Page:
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Sheron Lee, Hammond

I am a second generation American Heart Association volunteer; you could say it’s in my genes. In the early 1980s, my dad had open heart surgery in Houston, Texas with Dr. DeBakey from Lake Charles looking on. My parents began a Mended Hearts Chapter in Lake Charles, La. after his surgery. My dad would speak to the patients and my mother would speak to the caregivers. They were active volunteers until their age and health prevented them from their weekly visits to the hospital. I cannot even begin to count the number of lives they touched or the research they may have assisted in from the 1980’s through 2001.


My dad did not require any additional heart procedures and later died from cancer at the age of 83. My mother suffered a few strokes. She needed the assistance of a speech therapist to learn how to swallow her food. My sisters and I cared for her in her home. We became experts on protein shakes and proper liquid intake for Congestive Heart Failure patients. She also needed a pacemaker and then oxygen for her Chronic Obstructive Pulmonary Disorder (COPD). She died at the age of 87 from COPD. It was during the last year of her care I began to notice symptoms of my own. I didn’t have time to be sick and I almost waited too late to help myself. I was definitely in denial.

In 2008, at the age of 50, I was headed for cardiac rehabilitation after two balloons and a stent. My heart was so out of shape, I could only exercise for eight minutes. I vowed to get myself in shape and never let this happen again. My six weeks of rehab ended and I continued on my own almost two years. My heart rate monitor was my new best friend. I dropped the extra pounds and have worked to keep them off. I consider myself an onset athlete. I have made lifestyle changes that are now simply habits. None of this was easy, especially in a state that celebrates every occasion with food, but I get it now. I understand why my parents worked so hard. I am already reaping the benefits of life-saving stents and new medications that were only thoughts in the 1980’s. 

During my recovery, my diabetic husband had to have open heart surgery, just like both of his parents. I have been his caregiver through the surgery, ten stents and an ablation that have followed. His journey has proven more tedious because it now involves Medicare and many medications require additional authorizations from health care providers. We have become experts on Medicare appeals. We have learned a lot about our hearts and do everything we can to stay healthy because we can do nothing about our genetics.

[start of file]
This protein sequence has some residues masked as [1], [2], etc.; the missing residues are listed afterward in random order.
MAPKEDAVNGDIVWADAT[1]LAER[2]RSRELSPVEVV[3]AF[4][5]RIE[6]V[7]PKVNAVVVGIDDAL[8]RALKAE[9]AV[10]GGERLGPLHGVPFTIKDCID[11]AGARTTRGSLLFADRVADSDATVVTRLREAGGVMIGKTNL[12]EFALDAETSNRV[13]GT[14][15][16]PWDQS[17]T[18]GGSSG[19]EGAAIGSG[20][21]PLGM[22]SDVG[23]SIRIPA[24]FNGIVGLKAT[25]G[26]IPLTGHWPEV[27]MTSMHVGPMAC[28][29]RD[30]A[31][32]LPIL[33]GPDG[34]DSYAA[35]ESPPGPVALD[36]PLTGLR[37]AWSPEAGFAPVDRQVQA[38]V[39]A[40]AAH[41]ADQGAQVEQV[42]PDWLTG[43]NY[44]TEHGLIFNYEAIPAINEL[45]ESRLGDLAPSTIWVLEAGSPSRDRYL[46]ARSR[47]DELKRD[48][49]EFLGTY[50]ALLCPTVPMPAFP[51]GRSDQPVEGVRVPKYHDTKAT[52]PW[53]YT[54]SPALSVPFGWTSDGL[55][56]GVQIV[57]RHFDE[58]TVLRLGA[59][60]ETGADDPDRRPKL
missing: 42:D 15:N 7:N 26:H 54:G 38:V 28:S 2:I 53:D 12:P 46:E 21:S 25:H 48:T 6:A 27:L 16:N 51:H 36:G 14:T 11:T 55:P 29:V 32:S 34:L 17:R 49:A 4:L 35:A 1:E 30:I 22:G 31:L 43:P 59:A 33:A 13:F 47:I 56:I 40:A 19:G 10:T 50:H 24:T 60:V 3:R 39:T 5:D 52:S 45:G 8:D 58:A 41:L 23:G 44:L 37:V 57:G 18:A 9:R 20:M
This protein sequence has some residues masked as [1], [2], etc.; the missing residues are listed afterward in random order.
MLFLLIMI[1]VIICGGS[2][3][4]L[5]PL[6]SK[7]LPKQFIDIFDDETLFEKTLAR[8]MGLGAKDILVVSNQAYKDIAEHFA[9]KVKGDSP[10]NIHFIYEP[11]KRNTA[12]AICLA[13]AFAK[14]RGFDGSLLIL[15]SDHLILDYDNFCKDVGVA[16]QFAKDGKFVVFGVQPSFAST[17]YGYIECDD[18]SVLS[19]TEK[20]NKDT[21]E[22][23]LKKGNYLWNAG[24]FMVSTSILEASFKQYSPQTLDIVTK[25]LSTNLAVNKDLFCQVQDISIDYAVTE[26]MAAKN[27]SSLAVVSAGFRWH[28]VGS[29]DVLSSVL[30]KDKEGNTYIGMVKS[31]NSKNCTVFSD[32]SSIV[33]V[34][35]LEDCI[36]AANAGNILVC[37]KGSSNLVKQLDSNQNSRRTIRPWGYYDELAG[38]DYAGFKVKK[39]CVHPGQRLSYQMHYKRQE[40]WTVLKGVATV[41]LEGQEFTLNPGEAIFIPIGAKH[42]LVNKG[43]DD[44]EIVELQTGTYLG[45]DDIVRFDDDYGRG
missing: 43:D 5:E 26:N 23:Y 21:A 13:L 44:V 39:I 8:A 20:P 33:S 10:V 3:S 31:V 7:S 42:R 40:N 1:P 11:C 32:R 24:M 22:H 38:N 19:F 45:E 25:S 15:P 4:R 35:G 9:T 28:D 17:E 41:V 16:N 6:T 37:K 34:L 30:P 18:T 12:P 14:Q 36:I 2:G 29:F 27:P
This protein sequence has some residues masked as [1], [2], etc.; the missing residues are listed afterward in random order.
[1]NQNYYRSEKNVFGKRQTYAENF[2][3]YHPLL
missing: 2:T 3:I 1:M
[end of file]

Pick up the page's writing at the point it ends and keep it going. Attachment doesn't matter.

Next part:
In 2009, I began to volunteer with the American Heart Association. I assist with the Go Red For Women luncheons and Heart Walks every year, sometimes providing Zumba at the walks. I am a member of the Passion Committee, which works towards the mission of the American Heart Association with events throughout the year. I have helped as an advocate by sending emails to our elected officials on issues such as CPR for all high school graduates in the state of Louisiana.

I have had the opportunity to advocate on the federal level, in Washington D.C., on issues near and dear to my heart. Issues such as expanding access to stroke tele-medicine and cardiac rehab, as well as increasing funding for the National Institutes of Health (NIH). To show Congress the face of “a pre-existing condition” and to ask them not to forget me and the millions of Americans like me. It is such a rewarding experience to have the chance to tell my story to our lawmakers and be a part of the solution.

I am blessed. I had parents that showed me how to live with heart disease and use my knowledge to help others. They taught me how to change the things you can and live life to the fullest with what you have been given. I hope to leave the same legacy to my children and grandchildren.  

I work full-time. I have been a certified Zumba instructor since 2014 and I teach at least two classes a week. I received two more stents in March of 2015. In October of 2017, I completed my eighth half marathon.  

I no longer consider myself a survivor, but a "thriver." 

I look forward to many more years of volunteer opportunities and doing my part to be part of the cure. After all, it’s in my genes!

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